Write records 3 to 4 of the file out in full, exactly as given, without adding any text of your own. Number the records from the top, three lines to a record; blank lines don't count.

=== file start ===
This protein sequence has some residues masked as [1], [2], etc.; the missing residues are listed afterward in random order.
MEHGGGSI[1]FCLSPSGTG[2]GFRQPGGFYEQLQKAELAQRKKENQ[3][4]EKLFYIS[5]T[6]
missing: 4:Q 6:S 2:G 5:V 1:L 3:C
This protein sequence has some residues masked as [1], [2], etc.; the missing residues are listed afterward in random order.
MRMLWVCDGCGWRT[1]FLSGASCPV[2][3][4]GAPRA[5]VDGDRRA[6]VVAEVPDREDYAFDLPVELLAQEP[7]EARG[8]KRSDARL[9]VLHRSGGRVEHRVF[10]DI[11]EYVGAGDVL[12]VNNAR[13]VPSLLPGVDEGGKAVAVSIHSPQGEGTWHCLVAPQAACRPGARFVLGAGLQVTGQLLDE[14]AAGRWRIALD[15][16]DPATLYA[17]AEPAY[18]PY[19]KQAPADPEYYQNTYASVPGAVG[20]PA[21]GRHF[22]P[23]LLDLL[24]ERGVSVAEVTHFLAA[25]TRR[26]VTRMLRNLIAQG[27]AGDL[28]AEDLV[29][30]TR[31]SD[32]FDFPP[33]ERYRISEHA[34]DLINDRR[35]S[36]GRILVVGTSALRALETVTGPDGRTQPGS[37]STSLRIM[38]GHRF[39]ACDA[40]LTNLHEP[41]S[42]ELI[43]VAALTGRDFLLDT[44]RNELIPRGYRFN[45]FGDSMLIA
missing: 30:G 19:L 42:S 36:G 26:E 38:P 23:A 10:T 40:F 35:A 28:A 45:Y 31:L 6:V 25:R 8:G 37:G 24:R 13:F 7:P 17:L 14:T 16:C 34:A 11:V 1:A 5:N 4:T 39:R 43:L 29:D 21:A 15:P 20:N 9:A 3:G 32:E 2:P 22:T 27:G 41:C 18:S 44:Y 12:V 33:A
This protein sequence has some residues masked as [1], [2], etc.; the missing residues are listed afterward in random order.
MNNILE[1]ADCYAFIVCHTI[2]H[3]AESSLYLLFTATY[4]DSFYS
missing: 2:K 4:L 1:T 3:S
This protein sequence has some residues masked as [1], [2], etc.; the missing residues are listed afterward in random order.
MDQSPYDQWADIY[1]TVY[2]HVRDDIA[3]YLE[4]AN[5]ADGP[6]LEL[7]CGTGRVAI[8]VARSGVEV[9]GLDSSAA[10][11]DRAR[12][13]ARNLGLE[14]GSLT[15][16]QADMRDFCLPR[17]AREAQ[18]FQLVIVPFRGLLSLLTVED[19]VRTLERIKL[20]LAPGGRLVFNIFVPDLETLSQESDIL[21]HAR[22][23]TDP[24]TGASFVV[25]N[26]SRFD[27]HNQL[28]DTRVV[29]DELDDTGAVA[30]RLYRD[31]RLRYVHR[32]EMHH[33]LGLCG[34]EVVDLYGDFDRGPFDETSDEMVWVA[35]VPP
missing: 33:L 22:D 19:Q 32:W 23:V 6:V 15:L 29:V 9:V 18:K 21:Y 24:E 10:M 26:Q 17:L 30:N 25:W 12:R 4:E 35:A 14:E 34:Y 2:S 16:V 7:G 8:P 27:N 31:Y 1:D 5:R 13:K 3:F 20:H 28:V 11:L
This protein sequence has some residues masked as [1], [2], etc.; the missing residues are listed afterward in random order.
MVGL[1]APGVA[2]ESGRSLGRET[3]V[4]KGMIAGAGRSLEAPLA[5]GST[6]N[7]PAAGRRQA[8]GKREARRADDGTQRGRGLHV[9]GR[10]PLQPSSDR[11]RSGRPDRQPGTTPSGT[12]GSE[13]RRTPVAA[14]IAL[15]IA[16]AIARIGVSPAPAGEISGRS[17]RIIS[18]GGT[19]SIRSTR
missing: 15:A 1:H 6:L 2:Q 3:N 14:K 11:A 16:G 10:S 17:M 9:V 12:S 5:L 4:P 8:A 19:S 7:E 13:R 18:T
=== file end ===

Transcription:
This protein sequence has some residues masked as [1], [2], etc.; the missing residues are listed afterward in random order.
MNNILE[1]ADCYAFIVCHTI[2]H[3]AESSLYLLFTATY[4]DSFYS
missing: 2:K 4:L 1:T 3:S
This protein sequence has some residues masked as [1], [2], etc.; the missing residues are listed afterward in random order.
MDQSPYDQWADIY[1]TVY[2]HVRDDIA[3]YLE[4]AN[5]ADGP[6]LEL[7]CGTGRVAI[8]VARSGVEV[9]GLDSSAA[10][11]DRAR[12][13]ARNLGLE[14]GSLT[15][16]QADMRDFCLPR[17]AREAQ[18]FQLVIVPFRGLLSLLTVED[19]VRTLERIKL[20]LAPGGRLVFNIFVPDLETLSQESDIL[21]HAR[22][23]TDP[24]TGASFVV[25]N[26]SRFD[27]HNQL[28]DTRVV[29]DELDDTGAVA[30]RLYRD[31]RLRYVHR[32]EMHH[33]LGLCG[34]EVVDLYGDFDRGPFDETSDEMVWVA[35]VPP
missing: 33:L 22:D 19:Q 32:W 23:V 6:V 15:L 29:V 9:V 18:K 21:Y 24:E 10:M 26:Q 17:L 30:N 25:W 12:R 4:E 35:A 14:E 34:Y 2:S 16:V 7:G 8:P 27:N 31:Y 1:D 5:R 13:K 3:F 20:H 28:V 11:L